Let's Declutter the Garage

Let's Declutter the Garage
If you’re sick of tripping over old appliances and knocking down stacks of paint cans, perhaps it’s time to clean out your garage and ‘give it a Marie Kondo’. In this article, we are looking at ways to get rid of things you don’t need by disposing of them responsibly or by creatively giving them a new lease of life. Read on for tips and ideas.

New Life

Save small amounts of paint to keep on hand for touch-ups. Decant paint into glass jars for storage - much easier to store and organise than large cans. Don’t forget to label the upcycled container with details about the paint - colour, brand and type.

When there are dregs in the bottom of the can that are too little to bother saving and too great to simply leave to dry out, how about these creative uses for the remainder: breathe new life into an old chair / picture frame / set of drawers with a lick of paint; colour-code the storage jars in your pantry; paint terracotta plant pots to make them look special; waterproof the inside of terracotta pots with a few coats of polyurethane.

End of Life

Once paint cans are empty, leave lids off to dry the residue paint then recycle the dried, empty cans at paint stores (look up your local stores and give them a call to check whether they provide this service).



New Life

Old tyres are a blight on the landscape and a pollutant in waterways. With a bit of imagination, a tyre that no longer serves your vehicle can serve you in many ways for years to come!

Plant potatoes: stack two tyres, add a layer of straw, then add seed potatoes, fill with soil and keep piling the soil on as the plant grows, adding more tyres if necessary - please note that if you are concerned about leaching of chemicals from the tyres, place a lining between the tyre and the soil.

Use old tyres to make a coffee table that doubles as a gaming controller station.

Wind twine, rope or cord around a tyre to create an attractive and durable ottoman.

Make a classic Kiwi tyre swing that will outlast the rope it hangs from.

End of Life

Take old tyres to a designated tyre recycling spot, they will be shredded and shipped offshore for use.


Need to go the full monty on your garage revamp


Sell at a scrap metal yard for real cash money! You might only get a few dollars but it would cost you money to dispose at the tip.


New Life

Plastic containers that have lost their lid can be repurposed into a corral for bottles or packets in a cupboard, for oily items in the fridge, for the kids’ paint and brushes, the many bottles in the bathroom, a caddy for seed packets, storage of odd-shaped items in the garage.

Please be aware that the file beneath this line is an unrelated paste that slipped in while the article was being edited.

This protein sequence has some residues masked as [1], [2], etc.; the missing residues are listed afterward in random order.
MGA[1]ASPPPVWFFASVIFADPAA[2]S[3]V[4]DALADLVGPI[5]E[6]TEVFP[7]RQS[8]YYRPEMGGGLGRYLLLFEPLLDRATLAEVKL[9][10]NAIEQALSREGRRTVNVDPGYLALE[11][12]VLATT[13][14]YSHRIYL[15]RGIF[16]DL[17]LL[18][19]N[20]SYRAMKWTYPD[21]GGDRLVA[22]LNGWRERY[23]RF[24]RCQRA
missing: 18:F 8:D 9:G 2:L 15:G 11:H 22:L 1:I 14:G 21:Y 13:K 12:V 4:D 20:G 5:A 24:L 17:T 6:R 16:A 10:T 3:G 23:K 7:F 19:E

Lids that have lost their container can be used as plant pot saucers, artist’s paint palettes (peel off old paint once dry and re-use), pet dish trays and anywhere you want to protect a surface from mess or dampness.

End of Life

Check the bottom of containers to see which can go into your kerbside recycling bin.

Soft plastics should be clean and dry before depositing at designated collection bins.


Once you've created some space, here are our suggestions for garage storage solutions.


Old toys have a habit of piling up quickly as children grow out of them. One of the best ways to rid your home of toy clutter is to pass the toys on to other children, whether it’s through a charity, op shop or simply handed down to friends and cousins. However, there’s more to donating old toys than just stuffing them in a bag and dropping them off at a thrift shop. Tell kids that the toys are going to a new home and let them be involved with checking the toys and ensuring they are clean and in good working order. 

With the popularity of community pages on social media comes opportunities to give to people in your area - try offering unused toys on your local Facebook page for example.


Old printers, mobile phones, outdated PCs and electronic toys shouldn’t go into your kerbside bin. Take them to a recycling depot where their parts will be stripped for re-use and the rest disposed of correctly.


If batteries are tossed out with your kerbside rubbish or recycling, the hazardous substances they contain could cause a fire in the collection truck or the recycling plant. If they end up in the landfill, these substances may leak out and into surrounding soil and ground water.

All types of household batteries should be taken to a hazardous waste collection site – typically located at your council’s transfer station or landfill – or to a battery recycling scheme.


In case you weren’t aware, the clothing placed into collection bins is not usually distributed to be worn again, it is generally shredded for multiple uses. If you have unused clothing that is in great condition, try these options:

• Take it to your local charity store • Sell it online (bulk lots can make this process easier though you may not get as much return as you would as one-offs) • Take it to stores that sell the clothes on your behalf and give you a portion of the sale, usually fifty per cent of the profits.

Jeans are a commonly-worn item and the dying process for denim is particularly destructive to the environment. Try giving that denim more longevity by cutting off old jeans into shorts or upcycling with one of the many tutorials available online.

Now that your garage looks great on the inside, how about getting the outside shipshape?

When it comes to garage doors, you can rely on Garador for specialised service, quality products and technology that keeps your home and your family safe year in and year out. Get in touch if you’re ready to step up your garage door game.

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